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The King Shag (Leucocarbo carunculatus) is endemic to New Zealand and only occurs in the Marlborough Sounds and is considered a nationally endangered species with a population numbering fewer than 900 individuals.

The King Shag is also known by a number of other names, kawau, te kawau a toru, kawau pāteketeke, New Zealand king cormorant, rough-faced shag, carunculated shag, Marlborough Sounds shag, Cook Strait cormorant.

A tale from He Korero Pūrākau Mo Ngā Taunahanahatanga a Ngā Tūpuna (Place Names Of The Ancestors) – A Māori Oral History Atlas tells of Kupe travelling with his pet birds. The most loyal of these was a giant shag, Te Kawau a Toru, which discovered Te Aumiti (French Pass) which runs with great violence between Rangitoto (D’Urville Island) and the mainland. Te Kawau A Toru was overcome by the strong currents when testing the pass for Kupe and perished there. The body of the great bird forms the reef which lies in the Pass.

The King Shag is about 76 cm long and 2.5 kg in weight. They are black and white with big pink feet. The black feathers on forehead, crown and nape extend to just under the bill, making King Shags appear ‘dark-headed’ compared to the similar-sized pied shag. The dorsal area of mantle, scapulars, back and tail are black apart from adults, which have a white patch or stripe near the leading edge of the inner wing.

Breeding adults have a patch of sulphur-yellow warty ‘caruncles’ on each side of the upper bill base; the size and colour intensity of these is reduced at other times of the year. The cobalt blue eye-ring (not part of the eye) is shared with other pink-footed ‘subantarctic’ shags, providing this group with the generic, but technically incorrect name “blue-eyed shags”. Juvenile birds differ from the adults in having dull brown upper parts (rather than black) and pale facial skin.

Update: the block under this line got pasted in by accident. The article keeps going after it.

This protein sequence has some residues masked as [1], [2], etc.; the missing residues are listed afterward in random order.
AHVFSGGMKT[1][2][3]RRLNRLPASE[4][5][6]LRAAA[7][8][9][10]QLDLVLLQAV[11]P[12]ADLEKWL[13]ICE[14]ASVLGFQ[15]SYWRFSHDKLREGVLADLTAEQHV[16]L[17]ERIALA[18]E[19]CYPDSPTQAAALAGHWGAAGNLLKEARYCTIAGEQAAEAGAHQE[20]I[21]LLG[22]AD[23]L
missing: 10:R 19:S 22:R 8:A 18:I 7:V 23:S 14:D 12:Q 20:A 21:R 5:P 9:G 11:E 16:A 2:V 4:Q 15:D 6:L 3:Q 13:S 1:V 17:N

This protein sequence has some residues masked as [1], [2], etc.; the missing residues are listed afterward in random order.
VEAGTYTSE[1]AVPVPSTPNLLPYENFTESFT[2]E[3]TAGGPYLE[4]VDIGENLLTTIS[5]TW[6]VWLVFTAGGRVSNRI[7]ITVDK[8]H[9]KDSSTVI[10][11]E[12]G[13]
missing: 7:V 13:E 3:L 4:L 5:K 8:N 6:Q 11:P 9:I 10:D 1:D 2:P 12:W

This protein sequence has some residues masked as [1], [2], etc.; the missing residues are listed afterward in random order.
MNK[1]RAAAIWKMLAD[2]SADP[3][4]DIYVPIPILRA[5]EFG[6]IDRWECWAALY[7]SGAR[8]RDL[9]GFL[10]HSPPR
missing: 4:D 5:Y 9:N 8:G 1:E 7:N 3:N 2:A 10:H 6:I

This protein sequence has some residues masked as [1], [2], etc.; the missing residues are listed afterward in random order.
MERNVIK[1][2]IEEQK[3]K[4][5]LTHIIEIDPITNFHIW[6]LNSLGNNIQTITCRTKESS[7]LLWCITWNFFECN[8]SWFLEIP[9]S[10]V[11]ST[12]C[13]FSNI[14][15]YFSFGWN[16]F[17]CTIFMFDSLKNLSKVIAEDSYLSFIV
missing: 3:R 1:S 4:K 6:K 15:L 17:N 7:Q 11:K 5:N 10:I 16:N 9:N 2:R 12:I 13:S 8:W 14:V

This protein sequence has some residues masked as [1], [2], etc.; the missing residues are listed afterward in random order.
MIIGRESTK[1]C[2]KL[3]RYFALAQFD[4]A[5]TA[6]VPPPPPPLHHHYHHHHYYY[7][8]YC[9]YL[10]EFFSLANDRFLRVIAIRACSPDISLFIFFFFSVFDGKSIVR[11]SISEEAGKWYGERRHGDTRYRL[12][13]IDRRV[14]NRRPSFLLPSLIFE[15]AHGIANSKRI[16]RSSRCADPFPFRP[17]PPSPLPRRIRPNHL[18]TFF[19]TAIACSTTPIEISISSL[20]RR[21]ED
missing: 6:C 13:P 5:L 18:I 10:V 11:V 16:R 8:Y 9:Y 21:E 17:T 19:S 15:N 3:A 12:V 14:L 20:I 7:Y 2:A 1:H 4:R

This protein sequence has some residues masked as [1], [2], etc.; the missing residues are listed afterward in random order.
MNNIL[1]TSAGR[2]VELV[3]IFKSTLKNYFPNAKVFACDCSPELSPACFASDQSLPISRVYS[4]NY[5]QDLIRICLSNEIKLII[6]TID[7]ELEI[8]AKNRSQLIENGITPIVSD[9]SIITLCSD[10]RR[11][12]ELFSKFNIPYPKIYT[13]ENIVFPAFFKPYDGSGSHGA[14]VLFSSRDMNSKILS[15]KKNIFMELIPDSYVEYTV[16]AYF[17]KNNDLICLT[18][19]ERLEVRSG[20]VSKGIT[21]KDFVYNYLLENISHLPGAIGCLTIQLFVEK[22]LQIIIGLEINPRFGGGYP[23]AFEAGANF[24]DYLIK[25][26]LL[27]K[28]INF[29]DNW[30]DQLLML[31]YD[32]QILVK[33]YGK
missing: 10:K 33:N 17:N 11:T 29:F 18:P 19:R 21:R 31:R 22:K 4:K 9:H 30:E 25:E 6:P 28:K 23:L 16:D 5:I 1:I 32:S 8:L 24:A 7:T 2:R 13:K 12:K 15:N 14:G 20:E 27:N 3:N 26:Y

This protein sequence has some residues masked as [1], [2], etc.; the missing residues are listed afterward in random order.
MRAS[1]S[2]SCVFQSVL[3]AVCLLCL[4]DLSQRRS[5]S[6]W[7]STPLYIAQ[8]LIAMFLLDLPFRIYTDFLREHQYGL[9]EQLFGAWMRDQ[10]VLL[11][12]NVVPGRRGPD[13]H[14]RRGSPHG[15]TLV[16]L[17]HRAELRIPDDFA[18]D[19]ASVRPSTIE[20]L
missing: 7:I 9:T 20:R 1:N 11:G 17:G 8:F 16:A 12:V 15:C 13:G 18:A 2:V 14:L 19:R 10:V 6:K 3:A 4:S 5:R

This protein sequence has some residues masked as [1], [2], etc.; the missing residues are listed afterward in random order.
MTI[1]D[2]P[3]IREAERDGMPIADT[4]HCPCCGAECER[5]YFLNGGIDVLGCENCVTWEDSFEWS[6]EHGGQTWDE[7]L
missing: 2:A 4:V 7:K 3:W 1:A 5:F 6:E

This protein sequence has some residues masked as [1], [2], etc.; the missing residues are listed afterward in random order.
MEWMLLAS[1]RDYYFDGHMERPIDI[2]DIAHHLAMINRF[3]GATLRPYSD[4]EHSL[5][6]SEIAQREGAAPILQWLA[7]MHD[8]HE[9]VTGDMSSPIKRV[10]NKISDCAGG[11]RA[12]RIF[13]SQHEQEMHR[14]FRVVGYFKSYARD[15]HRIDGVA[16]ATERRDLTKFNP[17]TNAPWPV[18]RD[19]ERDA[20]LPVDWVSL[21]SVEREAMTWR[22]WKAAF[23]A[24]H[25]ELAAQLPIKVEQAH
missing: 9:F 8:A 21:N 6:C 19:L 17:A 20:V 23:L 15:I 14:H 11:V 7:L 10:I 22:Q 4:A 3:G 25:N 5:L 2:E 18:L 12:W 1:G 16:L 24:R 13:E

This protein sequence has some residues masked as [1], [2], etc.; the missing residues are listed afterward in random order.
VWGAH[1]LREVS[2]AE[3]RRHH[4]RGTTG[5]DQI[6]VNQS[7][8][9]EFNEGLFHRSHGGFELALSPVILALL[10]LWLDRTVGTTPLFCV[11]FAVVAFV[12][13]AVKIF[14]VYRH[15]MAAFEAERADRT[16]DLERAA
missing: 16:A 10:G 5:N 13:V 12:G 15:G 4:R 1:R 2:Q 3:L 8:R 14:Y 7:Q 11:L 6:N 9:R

King Shag breed on low rock plateaus, steep rock faces or rock ridges between 2 and 33 m above sea level, with 80% of the population breeding lower than 14 m above sea-level and occurs during winter. Nests are platforms of sticks and seaweed, cemented with guano. The 1-3 pale blue eggs are usually laid in May-June. There is no information on incubation length or nestling period, but juveniles are present at colonies from July onwards. Adults (likely females) feeding chicks depart colonies at sunrise, arriving back at the colony about midday. A second departure happens short after midday (likely males).

The King Shag feed up to 25 km in a predominantly southwest direction from the main colonies, mainly in waters up to 50 m deep. All the preferred prey items are bottom-dwelling species, highlighting the King Shag deep diving abilities and dependence on a healthy benthic environment in the deeper waters of the Marlborough Sounds.


  • The restricted distribution and small population size of King Shag means that a single adverse event, such as an oil spill, would likely devastate most of the population.
  • Other risks include coastal eutrophication through multiple anthropogenic stressors (e.g. aquaculture, forestry and riverine nitrogen inputs) impacting the deep benthic communities where the shags feed, and/or causing toxic algal blooms that may directly or indirectly kill individuals.

Conservation Actions Needed

  • Site/area protection.
  • Species re-introduction.
  • Awareness and communications.
  • Legislation.
  • Private sector standards and codes.
  • Conservation actions in detail

Research Needed

  • Population size, distribution and trends.
  • Threats.
  • Monitoring.

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The animals and plants of Tōtaranui need your help now!